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Colorado 350 has set out to ask Colorado voters in 2024 to phase out new oil and gas leasing before 2031. Why so soon?


350 Colorado and associated groups coalesced as Safe & Health Colorado have launched an effort that members hope will result in a ballot proposal in the 2024 general election.

If successful, this ballot initiative would end new oil and gas permits issued on lands governed by state government before the end of 2030.

In an interview with Big Pivots, Micah Parkin, the executive director of 350 Colorado, said her group has been buoyed by polling that shows Coloradans are “very concerned about the impacts of the climate crisis that we see in our state.” Too, she added, “we feel this plan aligns with what scientists around the world are calling for, to phase out fossil fuels and move toward renewable energy.”

In 2021, Colorado was responsible for 3.7% of crude oil extraction in the United States, fifth among states. Texas was first at 42.4% and New Mexico second at 11.1%.


This is from Big Pivots 73 (April 27, 2023). Please consider subscribing—or, just maybe a donation?


Colorado ranked seventh in natural gas production. It is responsible for 4.9% of the nation’s production.

“We really need to be dealing with our contribution to the climate crisis,” she said.

An additional impetus is more localized. Oil and gas drilling has a substantial contribution in creating high ozone levels during summer months.

Organizers have created two, overlapping draft proposals, unsure which one they will eventually seek to put before voters. They will use polling to evaluate which one is most likely to be approved.

One measure would specifically target oil and gas operations that use hydrofracturing technology, i.e. “fracking,” and the other more broadly all oil and gas drilling.

Both proposals have been submitted to the Legislative Council as required by state law. The state agency is required by law to “review and comment” on initiative petitions, basically to ward off confusions and make sure the proposals conform to state law.

In their first draft, the proponents said they wanted to phase out and discontinue the issuance of new oil and gas operation permits by the state’s Colorado Oil and Gas Conservation Commission by Dec. 31, 2030. The Legislative Council asked whether those permits would be effective beyond this deadline or would there be expiration dates?

The reviewers at the Colorado Capitol also suggested using “gases,” the more familiar spelling, instead of “gasses.”

And then the law requires a single title for the bill? What would that title be?

The Legislative Council also recommended addressing the loss of severance taxes on oil and gas extracted, as those severance taxes are used to fund a wide variety of programs in Colorado, half to water projects and other natural resource management programs, and the other half to local governments.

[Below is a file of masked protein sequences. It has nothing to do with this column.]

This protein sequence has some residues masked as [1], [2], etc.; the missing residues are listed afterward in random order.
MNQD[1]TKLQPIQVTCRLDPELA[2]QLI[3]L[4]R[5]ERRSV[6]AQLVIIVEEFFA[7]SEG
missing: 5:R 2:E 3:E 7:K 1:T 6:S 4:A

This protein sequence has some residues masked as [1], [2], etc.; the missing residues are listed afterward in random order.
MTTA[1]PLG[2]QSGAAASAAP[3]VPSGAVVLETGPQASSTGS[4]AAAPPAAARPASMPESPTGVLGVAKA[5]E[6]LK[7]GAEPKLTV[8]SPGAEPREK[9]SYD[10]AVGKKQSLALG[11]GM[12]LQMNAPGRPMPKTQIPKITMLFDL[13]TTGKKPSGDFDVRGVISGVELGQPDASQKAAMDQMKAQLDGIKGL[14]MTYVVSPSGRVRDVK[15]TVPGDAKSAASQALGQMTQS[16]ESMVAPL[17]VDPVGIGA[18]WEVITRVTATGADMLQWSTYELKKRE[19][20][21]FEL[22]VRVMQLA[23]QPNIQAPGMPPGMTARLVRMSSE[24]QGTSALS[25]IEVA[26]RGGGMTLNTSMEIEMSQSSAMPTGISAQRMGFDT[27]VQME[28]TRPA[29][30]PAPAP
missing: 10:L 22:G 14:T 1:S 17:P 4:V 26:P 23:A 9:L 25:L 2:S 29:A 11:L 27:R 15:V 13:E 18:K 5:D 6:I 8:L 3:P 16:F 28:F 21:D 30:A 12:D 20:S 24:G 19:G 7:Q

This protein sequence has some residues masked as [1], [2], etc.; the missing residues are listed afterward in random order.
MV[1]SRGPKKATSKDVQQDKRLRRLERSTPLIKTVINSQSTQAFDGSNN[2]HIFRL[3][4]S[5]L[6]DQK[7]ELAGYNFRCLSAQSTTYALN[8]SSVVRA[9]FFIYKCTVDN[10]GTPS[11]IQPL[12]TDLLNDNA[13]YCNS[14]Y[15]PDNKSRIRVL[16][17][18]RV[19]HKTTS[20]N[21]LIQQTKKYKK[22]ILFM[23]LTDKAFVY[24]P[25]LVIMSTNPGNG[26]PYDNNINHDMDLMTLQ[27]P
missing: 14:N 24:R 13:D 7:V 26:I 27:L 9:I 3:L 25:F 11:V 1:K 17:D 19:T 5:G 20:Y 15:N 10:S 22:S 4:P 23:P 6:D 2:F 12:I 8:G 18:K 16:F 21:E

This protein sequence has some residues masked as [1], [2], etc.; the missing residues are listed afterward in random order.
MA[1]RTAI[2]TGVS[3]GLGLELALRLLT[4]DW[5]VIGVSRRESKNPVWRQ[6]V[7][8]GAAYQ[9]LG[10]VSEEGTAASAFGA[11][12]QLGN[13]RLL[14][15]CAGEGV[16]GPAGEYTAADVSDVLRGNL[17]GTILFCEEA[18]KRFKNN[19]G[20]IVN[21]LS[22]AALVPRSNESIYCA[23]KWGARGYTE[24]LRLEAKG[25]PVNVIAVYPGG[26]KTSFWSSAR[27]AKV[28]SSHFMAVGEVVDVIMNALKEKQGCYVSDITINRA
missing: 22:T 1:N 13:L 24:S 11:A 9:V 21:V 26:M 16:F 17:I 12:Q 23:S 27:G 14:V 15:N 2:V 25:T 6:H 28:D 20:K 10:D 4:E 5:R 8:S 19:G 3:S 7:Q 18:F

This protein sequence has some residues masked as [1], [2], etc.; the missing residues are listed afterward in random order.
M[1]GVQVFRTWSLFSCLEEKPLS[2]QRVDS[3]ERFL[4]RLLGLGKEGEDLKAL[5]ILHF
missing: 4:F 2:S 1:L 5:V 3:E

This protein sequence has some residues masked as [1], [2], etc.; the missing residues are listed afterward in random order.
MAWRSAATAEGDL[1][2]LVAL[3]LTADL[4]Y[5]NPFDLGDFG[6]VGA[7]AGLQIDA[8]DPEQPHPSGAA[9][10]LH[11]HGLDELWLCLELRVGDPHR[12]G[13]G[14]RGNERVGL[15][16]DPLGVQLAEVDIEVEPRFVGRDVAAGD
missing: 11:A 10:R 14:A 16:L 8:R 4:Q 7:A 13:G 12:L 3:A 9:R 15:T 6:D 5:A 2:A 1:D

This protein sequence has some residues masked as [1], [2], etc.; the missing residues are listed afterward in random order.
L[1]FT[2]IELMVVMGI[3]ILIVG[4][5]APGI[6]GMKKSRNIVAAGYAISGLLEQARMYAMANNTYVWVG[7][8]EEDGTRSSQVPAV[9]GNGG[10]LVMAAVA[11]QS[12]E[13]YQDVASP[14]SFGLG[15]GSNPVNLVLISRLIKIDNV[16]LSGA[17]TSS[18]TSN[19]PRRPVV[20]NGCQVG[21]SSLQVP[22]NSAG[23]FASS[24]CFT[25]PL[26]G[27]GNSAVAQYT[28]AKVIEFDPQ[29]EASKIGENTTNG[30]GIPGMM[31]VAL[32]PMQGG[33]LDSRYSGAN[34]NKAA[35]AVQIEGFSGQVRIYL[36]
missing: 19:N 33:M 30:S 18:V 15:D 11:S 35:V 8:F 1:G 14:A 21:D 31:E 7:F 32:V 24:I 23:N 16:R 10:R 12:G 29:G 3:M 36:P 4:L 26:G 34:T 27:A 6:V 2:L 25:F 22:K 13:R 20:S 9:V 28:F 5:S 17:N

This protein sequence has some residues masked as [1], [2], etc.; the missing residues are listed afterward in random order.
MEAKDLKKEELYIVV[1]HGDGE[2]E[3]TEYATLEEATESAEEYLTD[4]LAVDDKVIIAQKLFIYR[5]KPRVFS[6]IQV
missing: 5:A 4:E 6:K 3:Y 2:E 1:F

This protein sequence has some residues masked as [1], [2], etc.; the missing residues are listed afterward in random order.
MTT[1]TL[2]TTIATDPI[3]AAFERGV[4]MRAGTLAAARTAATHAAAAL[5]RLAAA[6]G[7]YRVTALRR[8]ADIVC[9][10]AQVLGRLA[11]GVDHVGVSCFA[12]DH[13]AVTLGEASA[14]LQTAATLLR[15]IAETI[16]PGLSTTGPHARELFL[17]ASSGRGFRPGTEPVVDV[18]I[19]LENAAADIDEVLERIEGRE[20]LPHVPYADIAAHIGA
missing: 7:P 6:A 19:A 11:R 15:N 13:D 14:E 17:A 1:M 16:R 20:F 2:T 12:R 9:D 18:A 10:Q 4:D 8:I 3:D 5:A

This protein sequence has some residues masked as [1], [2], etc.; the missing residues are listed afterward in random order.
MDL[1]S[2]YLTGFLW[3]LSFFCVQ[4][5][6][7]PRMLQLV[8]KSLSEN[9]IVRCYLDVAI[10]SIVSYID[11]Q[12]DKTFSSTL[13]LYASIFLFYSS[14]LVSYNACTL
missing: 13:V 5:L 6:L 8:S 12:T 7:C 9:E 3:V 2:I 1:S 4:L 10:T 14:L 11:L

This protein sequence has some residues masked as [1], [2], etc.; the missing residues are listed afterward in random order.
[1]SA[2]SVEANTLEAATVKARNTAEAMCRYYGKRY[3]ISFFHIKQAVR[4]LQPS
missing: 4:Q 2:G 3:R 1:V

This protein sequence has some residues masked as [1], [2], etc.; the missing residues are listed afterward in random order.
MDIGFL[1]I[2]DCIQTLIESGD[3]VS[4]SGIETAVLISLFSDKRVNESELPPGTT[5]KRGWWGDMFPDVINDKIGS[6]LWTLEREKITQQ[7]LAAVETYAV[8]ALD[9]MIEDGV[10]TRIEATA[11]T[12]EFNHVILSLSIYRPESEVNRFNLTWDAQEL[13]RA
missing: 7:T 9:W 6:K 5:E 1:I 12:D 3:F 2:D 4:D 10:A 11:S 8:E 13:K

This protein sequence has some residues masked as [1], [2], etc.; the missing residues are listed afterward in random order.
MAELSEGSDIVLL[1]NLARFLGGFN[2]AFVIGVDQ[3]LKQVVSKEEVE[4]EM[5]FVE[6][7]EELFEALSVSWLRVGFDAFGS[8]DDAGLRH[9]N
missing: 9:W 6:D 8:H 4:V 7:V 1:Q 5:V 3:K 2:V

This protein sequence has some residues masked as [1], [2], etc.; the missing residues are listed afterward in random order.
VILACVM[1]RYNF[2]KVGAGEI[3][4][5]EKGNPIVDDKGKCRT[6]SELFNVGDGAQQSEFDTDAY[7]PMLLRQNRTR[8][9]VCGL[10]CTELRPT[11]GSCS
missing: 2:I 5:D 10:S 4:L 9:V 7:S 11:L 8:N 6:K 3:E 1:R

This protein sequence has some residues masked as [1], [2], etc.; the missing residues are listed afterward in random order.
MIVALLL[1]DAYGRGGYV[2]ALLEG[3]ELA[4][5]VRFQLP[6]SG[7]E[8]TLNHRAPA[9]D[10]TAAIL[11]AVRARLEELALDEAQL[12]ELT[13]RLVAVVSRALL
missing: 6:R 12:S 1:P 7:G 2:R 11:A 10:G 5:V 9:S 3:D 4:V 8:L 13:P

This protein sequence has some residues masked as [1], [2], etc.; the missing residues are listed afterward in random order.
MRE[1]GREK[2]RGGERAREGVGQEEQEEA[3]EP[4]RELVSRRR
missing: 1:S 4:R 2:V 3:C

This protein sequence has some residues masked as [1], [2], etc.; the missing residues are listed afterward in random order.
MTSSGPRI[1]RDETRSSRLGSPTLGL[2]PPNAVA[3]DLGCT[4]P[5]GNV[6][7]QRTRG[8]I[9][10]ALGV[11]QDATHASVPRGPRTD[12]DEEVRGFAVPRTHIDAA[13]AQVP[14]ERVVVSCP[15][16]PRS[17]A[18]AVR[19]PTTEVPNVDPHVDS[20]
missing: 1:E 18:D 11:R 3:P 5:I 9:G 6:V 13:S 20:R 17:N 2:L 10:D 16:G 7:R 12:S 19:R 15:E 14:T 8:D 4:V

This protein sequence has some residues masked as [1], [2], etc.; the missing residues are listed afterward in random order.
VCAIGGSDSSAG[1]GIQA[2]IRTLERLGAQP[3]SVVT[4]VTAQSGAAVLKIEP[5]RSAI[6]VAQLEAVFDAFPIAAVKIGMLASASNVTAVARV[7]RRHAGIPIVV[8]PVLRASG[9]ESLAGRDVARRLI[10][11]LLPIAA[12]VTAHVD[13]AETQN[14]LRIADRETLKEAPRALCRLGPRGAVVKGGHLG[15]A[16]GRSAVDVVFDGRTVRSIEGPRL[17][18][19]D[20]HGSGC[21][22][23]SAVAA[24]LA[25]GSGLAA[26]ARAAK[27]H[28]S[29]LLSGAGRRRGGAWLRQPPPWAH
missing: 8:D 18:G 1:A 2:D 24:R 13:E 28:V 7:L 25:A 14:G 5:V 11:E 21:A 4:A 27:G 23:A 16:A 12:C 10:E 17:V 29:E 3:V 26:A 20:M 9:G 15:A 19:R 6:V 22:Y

In fiscal year 2018-2019, before covid slowed drilling, the tax yielded almost $236 million, according to the Legislative Council.

The draft language also calls for a “state program to explore transition strategies for oil and gas workers.”

Legislative council reviewers responded: “Is the new program intended to merely ‘identify’ funding sources for workers and communities to access on their own OR is the program intended to provide funding to assist workers and communities?”

Ballots for the November 2024 election won’t go out until October 2024, still more than 17 months away. Why the effort now?

Micah Parkin

Parkin points to the necessary legwork, including signatures for petitions for the measure, whatever is finally chosen, to go on the ballot. “It will be more affordable and there will be less competition with other campaigns.”

Why not seek a legislative remedy instead of going directly to voters?

“We actually have been proposing it as legislation, and there was a legislator willing to cover it, but was unable to get leadership approval to move a bill forward. It was a bill just to study the phase-out, what it would be like. And our governor (Jared Polis) really has not shown much interest in reining in the oil and gas industry. The Colorado Oil and Gas Commission has permitted more than 5,000 wells since he has been in office (starting in January 2019), about 1,000 a year. He really has shown no interest. We have talked with different staff members and have gotten no interest, even though (the oil and gas sector) is a massive source of greenhouse gases and runs in opposition to our emission goals and our air quality goals.”

Downsides? “It takes a lot of effort, it’s expensive, and it takes a lot of fundraising. Unfortunately we don’t have the money of the fossil fuel industry.”

Allen Best
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